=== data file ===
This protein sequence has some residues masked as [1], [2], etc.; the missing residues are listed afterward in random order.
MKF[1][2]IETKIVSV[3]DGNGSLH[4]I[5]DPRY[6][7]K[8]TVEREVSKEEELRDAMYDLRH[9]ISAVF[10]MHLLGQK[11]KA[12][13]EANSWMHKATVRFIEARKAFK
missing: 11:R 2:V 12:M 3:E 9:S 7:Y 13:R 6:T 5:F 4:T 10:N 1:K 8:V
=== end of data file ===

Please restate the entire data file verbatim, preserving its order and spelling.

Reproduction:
This protein sequence has some residues masked as [1], [2], etc.; the missing residues are listed afterward in random order.
MKF[1][2]IETKIVSV[3]DGNGSLH[4]I[5]DPRY[6][7]K[8]TVEREVSKEEELRDAMYDLRH[9]ISAVF[10]MHLLGQK[11]KA[12][13]EANSWMHKATVRFIEARKAFK
missing: 11:R 2:V 12:M 3:E 9:S 7:Y 13:R 6:T 5:F 4:T 10:N 1:K 8:V